Ho Hum, Another Sports Coach Book

I love sports. And I love books. And I’m fascinated by coaches. So I should love sports books by coaches, right? But I just don’t.

Today’s yawner came with the news that New York Jets head football coach Rex Ryan is set to write a “nontraditional autobiography” that will be published by Doubleday next year.

Now, some observers have pointed out that Ryan hasn’t accomplished that much in his single season as a head coach. Most frequently, these coach books come on the heels of winning a championship in the given sport. But Ryan’s club finished 9-7 and lost in the AFC Championship Game. Josh Alper, for example, humorously points out wrote that readers should “Just look for ‘Putting the Cart Before the Horse: Rex Ryan’s Guide to Leadership’ at the top of a best-seller list near you.

On the other hand, Ryan is in the Charles Barkley-mold in that he has a sizable ego and mouth (in a good, fun way) and he always provides good quotes, good stories, and whirlwind of “what’s he going to say next?” whenever he speaks. He comes from a legendary coaching family and his father, Buddy Ryan, would surely provide enough good material for a book.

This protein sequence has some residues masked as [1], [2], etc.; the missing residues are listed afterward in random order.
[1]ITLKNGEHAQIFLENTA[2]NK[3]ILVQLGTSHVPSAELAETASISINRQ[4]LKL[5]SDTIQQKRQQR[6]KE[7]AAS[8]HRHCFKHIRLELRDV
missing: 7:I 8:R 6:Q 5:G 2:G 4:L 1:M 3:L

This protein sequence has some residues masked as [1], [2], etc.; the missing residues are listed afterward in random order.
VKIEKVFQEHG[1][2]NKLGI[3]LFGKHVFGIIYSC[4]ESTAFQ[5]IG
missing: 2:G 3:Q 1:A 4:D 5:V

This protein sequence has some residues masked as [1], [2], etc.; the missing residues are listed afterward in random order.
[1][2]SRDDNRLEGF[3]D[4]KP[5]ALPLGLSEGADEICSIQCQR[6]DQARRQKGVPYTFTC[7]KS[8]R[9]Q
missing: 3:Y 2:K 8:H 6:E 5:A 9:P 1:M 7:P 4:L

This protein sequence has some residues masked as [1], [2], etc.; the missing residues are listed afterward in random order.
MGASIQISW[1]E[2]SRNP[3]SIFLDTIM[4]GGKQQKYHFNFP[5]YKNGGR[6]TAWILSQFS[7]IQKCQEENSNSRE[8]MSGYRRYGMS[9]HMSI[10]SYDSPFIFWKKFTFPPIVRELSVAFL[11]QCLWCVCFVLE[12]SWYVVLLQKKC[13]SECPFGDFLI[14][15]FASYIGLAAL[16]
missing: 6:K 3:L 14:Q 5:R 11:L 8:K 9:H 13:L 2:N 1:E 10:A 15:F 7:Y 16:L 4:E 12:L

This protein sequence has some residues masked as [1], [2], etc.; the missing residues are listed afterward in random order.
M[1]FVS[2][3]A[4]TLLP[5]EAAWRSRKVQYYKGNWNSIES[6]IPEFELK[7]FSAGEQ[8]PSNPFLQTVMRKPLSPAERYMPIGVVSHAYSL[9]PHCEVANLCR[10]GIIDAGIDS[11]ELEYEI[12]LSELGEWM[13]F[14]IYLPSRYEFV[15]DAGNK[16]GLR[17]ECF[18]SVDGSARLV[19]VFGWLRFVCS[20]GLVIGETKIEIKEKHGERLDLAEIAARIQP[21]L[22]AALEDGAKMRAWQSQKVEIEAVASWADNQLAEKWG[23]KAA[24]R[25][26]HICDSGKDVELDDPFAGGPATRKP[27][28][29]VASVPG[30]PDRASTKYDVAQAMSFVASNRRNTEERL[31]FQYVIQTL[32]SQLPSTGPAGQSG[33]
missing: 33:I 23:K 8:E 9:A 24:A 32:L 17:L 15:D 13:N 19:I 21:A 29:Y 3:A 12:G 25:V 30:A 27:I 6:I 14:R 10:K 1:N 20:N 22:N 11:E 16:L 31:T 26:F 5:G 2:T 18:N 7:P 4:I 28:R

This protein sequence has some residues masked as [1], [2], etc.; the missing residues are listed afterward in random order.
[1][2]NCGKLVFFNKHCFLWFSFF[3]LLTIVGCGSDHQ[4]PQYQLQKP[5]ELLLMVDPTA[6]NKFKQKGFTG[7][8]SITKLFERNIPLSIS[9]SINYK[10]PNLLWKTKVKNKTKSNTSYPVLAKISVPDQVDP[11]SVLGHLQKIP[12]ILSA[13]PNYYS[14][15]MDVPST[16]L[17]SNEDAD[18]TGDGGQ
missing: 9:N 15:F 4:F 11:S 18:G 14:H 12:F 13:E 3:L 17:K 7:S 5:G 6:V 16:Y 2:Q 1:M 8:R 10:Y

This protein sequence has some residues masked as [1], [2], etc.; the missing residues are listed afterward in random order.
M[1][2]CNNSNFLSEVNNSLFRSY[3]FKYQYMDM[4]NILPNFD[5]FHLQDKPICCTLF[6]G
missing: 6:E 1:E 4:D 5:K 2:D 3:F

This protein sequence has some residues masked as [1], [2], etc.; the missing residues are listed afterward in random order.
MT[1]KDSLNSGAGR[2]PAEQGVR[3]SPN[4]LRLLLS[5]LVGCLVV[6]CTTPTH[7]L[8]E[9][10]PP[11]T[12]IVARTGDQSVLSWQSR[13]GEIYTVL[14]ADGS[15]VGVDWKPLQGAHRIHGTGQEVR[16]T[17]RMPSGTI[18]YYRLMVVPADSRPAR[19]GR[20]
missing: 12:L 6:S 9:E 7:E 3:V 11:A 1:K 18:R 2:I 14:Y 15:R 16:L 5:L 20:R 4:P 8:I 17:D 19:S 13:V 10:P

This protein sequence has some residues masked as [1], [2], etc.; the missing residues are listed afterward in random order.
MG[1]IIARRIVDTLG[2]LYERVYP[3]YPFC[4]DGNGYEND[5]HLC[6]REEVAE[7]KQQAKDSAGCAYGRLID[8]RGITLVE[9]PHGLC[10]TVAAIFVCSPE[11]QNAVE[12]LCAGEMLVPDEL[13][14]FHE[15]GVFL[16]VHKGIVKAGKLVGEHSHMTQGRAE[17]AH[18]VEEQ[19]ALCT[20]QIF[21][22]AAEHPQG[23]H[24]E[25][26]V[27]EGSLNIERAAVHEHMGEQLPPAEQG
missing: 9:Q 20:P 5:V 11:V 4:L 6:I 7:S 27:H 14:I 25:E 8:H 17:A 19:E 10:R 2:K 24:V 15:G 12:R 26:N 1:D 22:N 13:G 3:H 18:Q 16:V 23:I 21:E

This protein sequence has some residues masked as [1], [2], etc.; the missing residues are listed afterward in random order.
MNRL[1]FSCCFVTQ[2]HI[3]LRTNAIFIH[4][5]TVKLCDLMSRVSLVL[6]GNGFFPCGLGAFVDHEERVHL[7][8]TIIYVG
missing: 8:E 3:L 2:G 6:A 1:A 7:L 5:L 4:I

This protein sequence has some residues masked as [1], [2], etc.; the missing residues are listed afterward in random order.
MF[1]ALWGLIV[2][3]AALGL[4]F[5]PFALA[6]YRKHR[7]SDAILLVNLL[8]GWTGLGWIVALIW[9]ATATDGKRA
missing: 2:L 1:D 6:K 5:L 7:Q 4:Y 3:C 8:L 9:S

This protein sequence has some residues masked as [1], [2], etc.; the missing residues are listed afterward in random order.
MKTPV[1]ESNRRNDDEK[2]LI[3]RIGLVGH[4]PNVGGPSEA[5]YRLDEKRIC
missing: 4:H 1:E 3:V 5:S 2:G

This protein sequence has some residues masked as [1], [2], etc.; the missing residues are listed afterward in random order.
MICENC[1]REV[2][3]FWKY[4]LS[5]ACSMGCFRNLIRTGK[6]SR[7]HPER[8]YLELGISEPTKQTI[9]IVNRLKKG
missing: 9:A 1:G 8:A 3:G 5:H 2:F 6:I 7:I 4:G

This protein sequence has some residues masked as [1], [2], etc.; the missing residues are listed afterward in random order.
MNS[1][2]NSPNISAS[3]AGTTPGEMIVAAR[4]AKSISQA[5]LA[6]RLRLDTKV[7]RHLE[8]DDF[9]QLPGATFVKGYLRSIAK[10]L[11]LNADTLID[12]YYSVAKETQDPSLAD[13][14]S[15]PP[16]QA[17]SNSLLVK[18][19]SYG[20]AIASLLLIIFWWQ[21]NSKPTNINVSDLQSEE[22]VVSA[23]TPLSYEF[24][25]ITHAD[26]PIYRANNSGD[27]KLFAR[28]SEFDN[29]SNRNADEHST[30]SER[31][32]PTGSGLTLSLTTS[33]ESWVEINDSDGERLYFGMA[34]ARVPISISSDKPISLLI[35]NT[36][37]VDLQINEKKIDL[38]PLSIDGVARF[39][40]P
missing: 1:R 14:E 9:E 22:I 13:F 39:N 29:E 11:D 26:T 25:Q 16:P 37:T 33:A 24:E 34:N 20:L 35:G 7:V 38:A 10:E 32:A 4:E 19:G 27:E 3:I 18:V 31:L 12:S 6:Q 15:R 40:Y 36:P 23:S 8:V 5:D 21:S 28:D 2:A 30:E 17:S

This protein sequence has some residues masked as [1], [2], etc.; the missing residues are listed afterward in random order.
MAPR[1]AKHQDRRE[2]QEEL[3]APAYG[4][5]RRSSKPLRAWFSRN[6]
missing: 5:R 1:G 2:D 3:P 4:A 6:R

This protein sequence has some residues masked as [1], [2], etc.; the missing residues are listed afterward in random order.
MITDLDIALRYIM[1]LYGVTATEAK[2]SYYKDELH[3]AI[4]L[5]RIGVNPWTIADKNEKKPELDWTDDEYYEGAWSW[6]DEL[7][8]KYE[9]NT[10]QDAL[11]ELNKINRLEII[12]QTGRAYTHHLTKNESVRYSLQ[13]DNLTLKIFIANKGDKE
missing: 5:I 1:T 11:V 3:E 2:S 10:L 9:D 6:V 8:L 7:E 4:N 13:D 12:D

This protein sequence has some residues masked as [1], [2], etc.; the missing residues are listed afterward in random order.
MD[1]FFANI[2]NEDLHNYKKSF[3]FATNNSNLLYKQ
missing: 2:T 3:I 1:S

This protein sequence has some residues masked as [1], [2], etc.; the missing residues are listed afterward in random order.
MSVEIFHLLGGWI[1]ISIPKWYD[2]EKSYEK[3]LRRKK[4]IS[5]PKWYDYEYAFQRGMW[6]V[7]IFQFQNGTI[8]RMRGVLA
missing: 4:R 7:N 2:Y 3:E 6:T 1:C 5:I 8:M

But the problem is that so many of these coach books are so generic, sanitized, cliched, and paint-by-the-number affairs that they strip away all individuality and uniqueness. Maybe Ryan and his highly-successful co-author Don Yaeger will buck the trend. Unfortunately, I’m not placing any bets on that.

I blame two of my favorite coaches for creating the coach book template: Pat Riley and Rick Pitino. Back in the eighties, they both capitalized on their smooth personas and championship credentials to pen a series of highly successful books melding coaching tactics with business examples. They became highly sought after speakers, appearing before Fortune 500 companies and commanding hefty fees. As a result, it seems like every coach after that has positioned themselves in this business leader space. Therefore their books are correspondingly dull, tedious, and repetitive. They strive to be inspirational, to show you the hurdles they’ve overcome, and how they lead men to victory. But it’s all the same. Read one and you’ve read them all.

So I do hope that Ryan and Yaeger do something different and maintain the original voice the coach uses in the press room. Because the last thing the world needs now is yet another same old, same old coach book.

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